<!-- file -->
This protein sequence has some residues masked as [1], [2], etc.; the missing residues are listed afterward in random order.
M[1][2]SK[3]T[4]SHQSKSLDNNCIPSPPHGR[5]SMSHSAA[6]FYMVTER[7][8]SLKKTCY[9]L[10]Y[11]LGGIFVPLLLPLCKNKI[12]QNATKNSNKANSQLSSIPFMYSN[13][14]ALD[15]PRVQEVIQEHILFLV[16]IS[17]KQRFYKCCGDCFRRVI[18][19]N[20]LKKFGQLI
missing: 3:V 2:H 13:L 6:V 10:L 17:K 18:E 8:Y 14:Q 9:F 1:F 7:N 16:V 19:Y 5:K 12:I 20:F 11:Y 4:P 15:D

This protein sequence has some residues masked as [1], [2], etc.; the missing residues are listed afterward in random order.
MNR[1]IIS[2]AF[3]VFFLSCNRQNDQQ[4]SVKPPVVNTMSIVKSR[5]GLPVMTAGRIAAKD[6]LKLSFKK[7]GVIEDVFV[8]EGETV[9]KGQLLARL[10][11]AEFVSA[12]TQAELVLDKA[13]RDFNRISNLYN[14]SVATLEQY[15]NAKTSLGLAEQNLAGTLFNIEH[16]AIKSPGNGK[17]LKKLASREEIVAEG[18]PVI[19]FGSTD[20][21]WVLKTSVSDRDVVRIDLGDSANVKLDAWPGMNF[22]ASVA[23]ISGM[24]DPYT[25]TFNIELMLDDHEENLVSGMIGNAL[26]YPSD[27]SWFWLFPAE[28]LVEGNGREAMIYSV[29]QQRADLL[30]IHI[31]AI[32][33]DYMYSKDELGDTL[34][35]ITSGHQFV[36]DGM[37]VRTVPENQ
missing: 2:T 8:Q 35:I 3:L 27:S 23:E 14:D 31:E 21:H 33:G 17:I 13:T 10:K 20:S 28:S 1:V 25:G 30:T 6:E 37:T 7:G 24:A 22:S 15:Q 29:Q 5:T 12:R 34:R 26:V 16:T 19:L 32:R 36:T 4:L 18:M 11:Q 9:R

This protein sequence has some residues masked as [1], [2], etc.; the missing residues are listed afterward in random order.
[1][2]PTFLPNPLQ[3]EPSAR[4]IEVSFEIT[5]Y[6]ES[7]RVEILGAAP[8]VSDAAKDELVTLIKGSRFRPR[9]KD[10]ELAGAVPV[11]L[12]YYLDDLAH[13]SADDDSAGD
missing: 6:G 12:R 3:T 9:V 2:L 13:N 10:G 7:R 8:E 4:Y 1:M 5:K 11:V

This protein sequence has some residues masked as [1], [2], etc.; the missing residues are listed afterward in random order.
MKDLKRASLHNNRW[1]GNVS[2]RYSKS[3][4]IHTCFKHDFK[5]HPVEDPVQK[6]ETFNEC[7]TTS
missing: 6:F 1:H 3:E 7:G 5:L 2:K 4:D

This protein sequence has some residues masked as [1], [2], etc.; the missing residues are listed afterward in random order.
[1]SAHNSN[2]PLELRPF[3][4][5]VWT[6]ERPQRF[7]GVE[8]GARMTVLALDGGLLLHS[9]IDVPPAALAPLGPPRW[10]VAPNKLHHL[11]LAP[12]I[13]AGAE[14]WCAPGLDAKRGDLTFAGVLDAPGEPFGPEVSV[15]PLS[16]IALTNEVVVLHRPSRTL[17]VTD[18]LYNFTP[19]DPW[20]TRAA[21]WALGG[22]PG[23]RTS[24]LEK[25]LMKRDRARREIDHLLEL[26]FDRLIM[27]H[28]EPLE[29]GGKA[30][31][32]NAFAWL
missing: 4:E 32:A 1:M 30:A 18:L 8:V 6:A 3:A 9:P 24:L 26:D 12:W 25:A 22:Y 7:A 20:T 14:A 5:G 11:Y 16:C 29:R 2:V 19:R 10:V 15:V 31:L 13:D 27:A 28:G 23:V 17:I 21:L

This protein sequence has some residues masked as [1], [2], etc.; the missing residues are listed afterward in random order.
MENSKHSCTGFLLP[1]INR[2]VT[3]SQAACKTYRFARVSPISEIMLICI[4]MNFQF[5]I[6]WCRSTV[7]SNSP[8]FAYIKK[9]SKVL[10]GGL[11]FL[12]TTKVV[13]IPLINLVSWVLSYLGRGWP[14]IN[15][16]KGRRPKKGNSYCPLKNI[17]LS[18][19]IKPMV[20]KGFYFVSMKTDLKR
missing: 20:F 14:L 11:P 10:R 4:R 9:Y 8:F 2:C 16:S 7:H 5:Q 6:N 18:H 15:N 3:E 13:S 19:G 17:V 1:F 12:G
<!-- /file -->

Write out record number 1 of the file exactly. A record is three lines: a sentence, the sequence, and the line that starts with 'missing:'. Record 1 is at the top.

This protein sequence has some residues masked as [1], [2], etc.; the missing residues are listed afterward in random order.
M[1][2]SK[3]T[4]SHQSKSLDNNCIPSPPHGR[5]SMSHSAA[6]FYMVTER[7][8]SLKKTCY[9]L[10]Y[11]LGGIFVPLLLPLCKNKI[12]QNATKNSNKANSQLSSIPFMYSN[13][14]ALD[15]PRVQEVIQEHILFLV[16]IS[17]KQRFYKCCGDCFRRVI[18][19]N[20]LKKFGQLI
missing: 3:V 2:H 13:L 6:V 10:L 17:K 18:E 8:Y 14:Q 9:F 1:F 7:N 16:V 19:Y 5:K 12:I 20:F 11:Y 4:P 15:D